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Filter for detecting the third packet in a 3-way handshake



I am working on putting together a training for my team on recognizing a SYN flood attack.

There are many ways to recognize one, for sure. The high volume of SYNs, sessions in SYN_SENT, etc.

What I would like to do, however, is provide three filters for use with the I/O graphs to show, without question, that the SYN,ACK is not being honored.

I have this, so far ..

Filter 1: tcp.flags.syn == 1 && tcp.flags.ack == 0 Filter 2: tcp.flags.syn == 1 && tcp.flags.ack == 1 Filter 3: tcp.seq == 1 && tcp.ack == 1 && tcp.len == 0 && !(tcp.flags.push == 1)

I am pretty sure I am missing something here.

asked 18 Oct '13, 09:29

Qwert's gravatar image

accept rate: 0%

Looks like the formatting got lost

Filter 1: tcp.flags.syn == 1 && tcp.flags.ack == 0

Filter 2: tcp.flags.syn == 1 && tcp.flags.ack == 1

Filter 3: tcp.seq == 1 && tcp.ack == 1 && tcp.len == 0 && !(tcp.flags.push == 1)

(18 Oct '13, 09:30) Qwert

2 Answers:


I think this should get you what you want...

SYN packet from Clients: tcp[13]==02

SYN_ACK packets from Server: tcp[13]==12

ACK 3-way handshake: tcp.seq==1 && tcp.ack==1 && tcp.len==0 && tcp.window_size_scalefactor ge 0

answered 18 Oct '13, 10:08

mrEEde's gravatar image

accept rate: 20%

That did the trick. Thank you for the answer.

(18 Oct '13, 10:32) Qwert

Improvement on the third (assuming you're looking for a filter that shows all final acks that are part of the handshake), with the additional warning that both will fail when sequence numbers are not set to relative:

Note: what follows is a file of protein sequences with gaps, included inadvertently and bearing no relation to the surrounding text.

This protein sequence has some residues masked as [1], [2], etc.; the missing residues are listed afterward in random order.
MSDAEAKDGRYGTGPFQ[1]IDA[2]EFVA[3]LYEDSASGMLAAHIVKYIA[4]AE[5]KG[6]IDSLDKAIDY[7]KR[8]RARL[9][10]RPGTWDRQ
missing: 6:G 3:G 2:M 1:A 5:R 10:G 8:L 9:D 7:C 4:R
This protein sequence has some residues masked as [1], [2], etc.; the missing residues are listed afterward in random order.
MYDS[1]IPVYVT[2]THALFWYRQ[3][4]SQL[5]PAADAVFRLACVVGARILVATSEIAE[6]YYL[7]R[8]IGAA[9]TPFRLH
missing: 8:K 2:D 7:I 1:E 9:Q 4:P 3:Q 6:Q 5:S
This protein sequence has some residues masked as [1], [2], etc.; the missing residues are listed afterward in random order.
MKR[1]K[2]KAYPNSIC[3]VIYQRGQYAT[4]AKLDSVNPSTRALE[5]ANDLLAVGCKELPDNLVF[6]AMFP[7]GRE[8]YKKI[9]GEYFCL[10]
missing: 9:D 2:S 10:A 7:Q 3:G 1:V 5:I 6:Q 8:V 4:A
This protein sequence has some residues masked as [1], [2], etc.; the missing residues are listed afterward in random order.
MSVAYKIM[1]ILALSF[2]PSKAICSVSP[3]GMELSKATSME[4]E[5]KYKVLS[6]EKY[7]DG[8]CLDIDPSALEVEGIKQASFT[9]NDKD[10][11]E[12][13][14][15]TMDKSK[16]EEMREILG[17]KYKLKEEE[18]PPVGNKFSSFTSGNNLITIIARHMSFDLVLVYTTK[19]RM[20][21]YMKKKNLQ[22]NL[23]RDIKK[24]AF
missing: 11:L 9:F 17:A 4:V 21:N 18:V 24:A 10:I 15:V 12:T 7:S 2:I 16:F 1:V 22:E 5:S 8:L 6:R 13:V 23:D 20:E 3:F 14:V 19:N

tcp.seq==1 && tcp.ack==1 && tcp.len==0 && (tcp.window_size_scalefactor ge 0 or tcp.window_size_scalefactor eq -2)

Advantage is that with the filter of @mrEEde you'd miss sessions that do not use window scaling, but have a full handshake.

By the way, I think I'm probably too tired by now, but why did you accept the answer if you're looking for a filter to find SYN/ACKs that are not answered by a final ACK to complete the handshake? With the filter you accepted you'll find all ACKs that are completing the handshake.

I have to admit that, as far as I can tell, there is no way to find SYN - SYN/ACK sequences that have now final ACK with Wireshark. So maybe your way is to find all connections that have a full handshake, and substract the number from the count of all SYN/ACKs you see?

Anyway, all real SYN floods I have seen so far are pretty obvious (to put it mildly) - I'd have to be completely blind not to see the attack in 5 seconds flat, and without any filter :-)

(18 Oct '13, 11:04) Jasper ♦♦

Hi Jasper,

Thanks for your response. I'm still very much a packet-analysis novice, so I appreciate the comment on window scaling. It didn't occur to me that some sessions would not use it until after you mentioned it.

My thought is that by using a filter that will reliably capture the third packet in the 3-way, the absence of matches will provide categorical proof that the SYN.ACK is not being answered (given that there should be thousands(+) SYNs).

And yes .. I absolutely agree that there are plenty of indicators when a real SYN flood is occurring, and really .. these are not a problem in most large scale networks with a robust IPS implementation.

This is for a training doc to give the TCP-novice a clear way to determine whether a SYN flood is occurring (thus .. hopefully .. mitigating the need to reach out to an oncall at OMGam).

Thanks, Kevin

(18 Oct '13, 14:59) Qwert

Okay, as long as you got an answer that helps I'm fine with it ;-)

Just a final comment: I agree, even robust IPS implementations do not always help. I've been involved in cases where the SYN flood was so big that it took down two upstream providers that provided the data connections to the customer. 70Gbit/s is just too much... :-)

(18 Oct '13, 15:17) Jasper ♦♦


Try this (must use relative SEQ #s):

(tcp.seq == 1 && tcp.ack == 1&&tcp.len==0 && !tcp.flags.fin == 1)||tcp.flags.syn==1

answered 09 Sep '14, 11:09

akaplan's gravatar image

accept rate: 0%